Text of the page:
Plan Sponsors Should Be Extra Vigilant During Severe Market Volatility

For both DB and DC plan sponsors, fiduciary actions follow a different time frame when there is a sustained market crisis.

Regardless of the current market volatility, retirement plan fiduciaries should always be acting prudently and in the best interest of their participants. However, some sources say, there are particular questions fiduciaries should be asking themselves at this critical time.

Jim Scheinberg, managing partner, founder and chief investment officer (CIO) at North Pier Search Consulting, says sponsors of defined benefit (DB) plans “should be checking that their assets are conforming to their written investment policy statement [IPS]. The drawdown in equity values has been substantial.

“Their funding levels could be below their targets and possibly below the ranges to which they are bound within their investment policies,” he says. “Some of them are having conversations about rebalancing liquidity displacements in certain asset classes. The problem is, there is no bid in some of those areas, so timing has to be factored into the equation. Committees might need to be changing policies or extending latitude.”

For defined contribution (DC) plans, Scheinberg says, “An area that should be on the front burner of retirement plan committee agendas in the coming quarter is the evaluation of the qualified default investment alternative [QDIA], specifically those that use target-date funds [TDFs]. The QDIA selection process has been relatively easy during the bull market. But this extreme volatility is exposing features that might be more risk prone and perhaps not appropriate for the demographics for whom they were chosen.

“The biggest issue for TDFs and the way they were selected for many plan sponsor portfolios still to this day has been influenced by the preferential pricing of proprietary funds of recordkeepers. Some of the TDFs are in the more aggressive category. Fiduciaries need to revisit that.”

While it is not a fiduciary responsibility, educating participants about how to access their capital through hardship withdrawals or loans is certainly a best practice and a way for plan sponsors to act sensitively toward participants, Scheinberg says. “They should be letting participants know that the CARES Act allows for them to take up to $100,000 from their plans without paying the 10% IRS tax penalty.”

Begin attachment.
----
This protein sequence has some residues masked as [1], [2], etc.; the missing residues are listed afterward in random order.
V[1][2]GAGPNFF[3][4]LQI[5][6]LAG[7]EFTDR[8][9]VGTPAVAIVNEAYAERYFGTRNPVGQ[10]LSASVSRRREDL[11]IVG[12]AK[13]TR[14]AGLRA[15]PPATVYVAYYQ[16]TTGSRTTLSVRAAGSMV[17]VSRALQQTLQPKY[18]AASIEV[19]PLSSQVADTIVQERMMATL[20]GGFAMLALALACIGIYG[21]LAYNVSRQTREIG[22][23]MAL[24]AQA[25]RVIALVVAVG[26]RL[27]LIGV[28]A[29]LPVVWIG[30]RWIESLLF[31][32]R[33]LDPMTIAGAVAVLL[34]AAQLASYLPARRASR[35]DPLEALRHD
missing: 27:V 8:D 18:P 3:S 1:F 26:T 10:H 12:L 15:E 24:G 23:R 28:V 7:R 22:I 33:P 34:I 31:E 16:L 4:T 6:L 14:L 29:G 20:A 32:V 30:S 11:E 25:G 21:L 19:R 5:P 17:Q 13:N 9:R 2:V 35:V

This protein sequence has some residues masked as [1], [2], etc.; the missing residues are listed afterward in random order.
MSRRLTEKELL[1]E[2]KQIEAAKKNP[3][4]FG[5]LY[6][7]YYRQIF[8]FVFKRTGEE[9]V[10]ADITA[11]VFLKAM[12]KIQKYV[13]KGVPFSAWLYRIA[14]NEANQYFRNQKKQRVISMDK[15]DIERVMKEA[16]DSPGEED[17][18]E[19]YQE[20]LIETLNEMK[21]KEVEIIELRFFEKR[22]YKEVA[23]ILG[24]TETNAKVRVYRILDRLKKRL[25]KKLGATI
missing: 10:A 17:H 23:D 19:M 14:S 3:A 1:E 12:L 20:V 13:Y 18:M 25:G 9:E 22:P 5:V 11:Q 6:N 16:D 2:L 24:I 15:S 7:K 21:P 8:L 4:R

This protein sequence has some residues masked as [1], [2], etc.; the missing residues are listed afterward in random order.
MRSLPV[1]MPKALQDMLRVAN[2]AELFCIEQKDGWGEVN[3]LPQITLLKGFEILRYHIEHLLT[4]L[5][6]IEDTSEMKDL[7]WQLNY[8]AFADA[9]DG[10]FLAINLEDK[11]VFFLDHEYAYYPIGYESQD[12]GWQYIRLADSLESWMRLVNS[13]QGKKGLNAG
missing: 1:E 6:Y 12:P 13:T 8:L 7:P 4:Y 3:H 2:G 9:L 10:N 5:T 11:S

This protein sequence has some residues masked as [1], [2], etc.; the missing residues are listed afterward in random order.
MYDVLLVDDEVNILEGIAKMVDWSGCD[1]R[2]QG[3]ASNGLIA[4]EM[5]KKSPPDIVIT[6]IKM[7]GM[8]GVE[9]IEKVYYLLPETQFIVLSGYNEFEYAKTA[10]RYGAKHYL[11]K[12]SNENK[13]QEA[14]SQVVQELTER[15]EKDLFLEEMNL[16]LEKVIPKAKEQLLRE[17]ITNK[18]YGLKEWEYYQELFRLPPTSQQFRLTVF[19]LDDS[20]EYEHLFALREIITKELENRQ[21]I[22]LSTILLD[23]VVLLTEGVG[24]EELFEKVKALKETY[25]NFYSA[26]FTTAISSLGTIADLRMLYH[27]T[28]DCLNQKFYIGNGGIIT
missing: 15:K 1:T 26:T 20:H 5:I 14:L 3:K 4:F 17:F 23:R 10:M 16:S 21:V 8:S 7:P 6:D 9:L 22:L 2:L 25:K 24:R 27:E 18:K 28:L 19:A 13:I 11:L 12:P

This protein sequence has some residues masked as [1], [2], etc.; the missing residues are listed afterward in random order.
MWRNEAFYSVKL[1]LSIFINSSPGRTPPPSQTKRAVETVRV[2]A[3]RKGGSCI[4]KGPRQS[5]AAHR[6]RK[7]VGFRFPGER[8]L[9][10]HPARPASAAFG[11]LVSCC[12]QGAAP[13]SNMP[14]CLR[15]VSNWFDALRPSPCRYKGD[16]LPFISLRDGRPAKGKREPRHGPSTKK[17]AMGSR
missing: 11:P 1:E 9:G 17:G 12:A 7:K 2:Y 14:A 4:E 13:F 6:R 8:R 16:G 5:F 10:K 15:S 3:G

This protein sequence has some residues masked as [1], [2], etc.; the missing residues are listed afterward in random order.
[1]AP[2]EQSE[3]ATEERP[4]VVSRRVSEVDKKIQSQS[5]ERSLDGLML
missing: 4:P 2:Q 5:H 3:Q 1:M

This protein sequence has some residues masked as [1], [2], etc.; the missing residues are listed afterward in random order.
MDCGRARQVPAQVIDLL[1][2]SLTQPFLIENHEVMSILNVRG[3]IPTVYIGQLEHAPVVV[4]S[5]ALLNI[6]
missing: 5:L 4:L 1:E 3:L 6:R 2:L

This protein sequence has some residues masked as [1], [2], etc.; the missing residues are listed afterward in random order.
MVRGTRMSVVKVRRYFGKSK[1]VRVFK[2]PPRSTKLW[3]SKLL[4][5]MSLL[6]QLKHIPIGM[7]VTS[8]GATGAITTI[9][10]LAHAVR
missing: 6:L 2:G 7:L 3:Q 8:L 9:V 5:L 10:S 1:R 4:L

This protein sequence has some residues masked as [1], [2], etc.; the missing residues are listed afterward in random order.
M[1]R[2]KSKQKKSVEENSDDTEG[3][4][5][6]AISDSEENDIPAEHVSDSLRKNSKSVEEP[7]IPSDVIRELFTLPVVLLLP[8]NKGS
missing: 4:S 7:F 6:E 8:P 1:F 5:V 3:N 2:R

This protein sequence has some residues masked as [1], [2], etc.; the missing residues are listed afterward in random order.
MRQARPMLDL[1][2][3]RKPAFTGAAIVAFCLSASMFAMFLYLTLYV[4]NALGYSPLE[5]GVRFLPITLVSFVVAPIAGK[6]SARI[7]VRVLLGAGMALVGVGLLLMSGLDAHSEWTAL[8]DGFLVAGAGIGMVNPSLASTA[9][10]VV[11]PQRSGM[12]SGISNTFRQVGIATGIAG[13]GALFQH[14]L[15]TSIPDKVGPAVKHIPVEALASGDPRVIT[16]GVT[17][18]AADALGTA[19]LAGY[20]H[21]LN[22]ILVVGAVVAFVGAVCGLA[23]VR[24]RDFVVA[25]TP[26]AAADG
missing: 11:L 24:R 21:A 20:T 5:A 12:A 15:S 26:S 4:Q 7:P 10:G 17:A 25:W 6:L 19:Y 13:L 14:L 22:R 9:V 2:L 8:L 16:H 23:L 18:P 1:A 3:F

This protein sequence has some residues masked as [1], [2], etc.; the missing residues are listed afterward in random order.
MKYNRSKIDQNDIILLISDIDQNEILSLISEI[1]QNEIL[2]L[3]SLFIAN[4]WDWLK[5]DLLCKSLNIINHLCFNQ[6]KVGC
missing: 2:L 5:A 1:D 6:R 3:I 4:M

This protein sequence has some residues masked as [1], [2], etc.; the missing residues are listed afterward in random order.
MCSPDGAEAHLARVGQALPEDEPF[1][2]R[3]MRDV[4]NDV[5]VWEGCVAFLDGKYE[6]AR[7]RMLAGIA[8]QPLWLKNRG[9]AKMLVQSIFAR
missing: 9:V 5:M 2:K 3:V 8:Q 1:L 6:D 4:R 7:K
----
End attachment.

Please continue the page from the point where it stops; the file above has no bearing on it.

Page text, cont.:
The Coronavirus Aid, Relief and Economic Security (CARES) Act created a new emergency retirement plan distribution option dubbed the “coronavirus related distribution,” or “CRD” for short. A CRD can be drawn from an employer sponsored retirement plan such as a 401(k) or from individual retirement accounts (IRAs) in any amount up to $200,000. Under the terms of the CARES Act, the normal 10% penalty tax levied on early plan distributions by the IRS is waived. In addition, the law doubles the amount of loans that participants can take—from $50,000 to $100,000.

Companies also should consider permitting participants to continue to pay off their loans even after separating from a company to avoid going into default on those loans, he adds.

Bryan Cave Leighton Paisner has a blog on the subject of fiduciaries’ duties at this time. In light of the extreme market volatility, the law firm maintains that fiduciaries should be asking questions of their investment managers and advisers: “When the circumstances include a volatile market, acting prudently may require a fiduciary to research more, ask more questions or more regularly seek expert advice. Many investment managers and plan providers are offering to meet to reassess investment performance and strategy in light of market changes and to discuss fiduciary responsibility and strategy. They are also providing educational materials for responding to market changes. Fiduciaries should utilize these resources and/or take similar action on their own. Since this duty emphasizes process over outcome, fiduciaries should take care to document the actions they take as well as the process behind such actions.”

Likewise, Spencer Fane has a blog on the subject in which it notes that fiduciaries must act prudently  in light of “the circumstances then prevailing.” Fiduciaries should meet to ask how current market conditions could affect their retirement plan. “Consider calling a special meeting to evaluate the situation,” Spencer Fane says. “Waiting until the next regularly scheduled meeting of the fiduciaries–which could be months away–might not be considered prudent in light of the market’s volatility.”

Sponsors of DB plans, Spencer Fane adds, should “consider asking their actuaries to conduct mid-year valuations taking into account current market conditions, so that any contribution increases necessary to avoid at-risk or endangered status can be spread over a longer period.”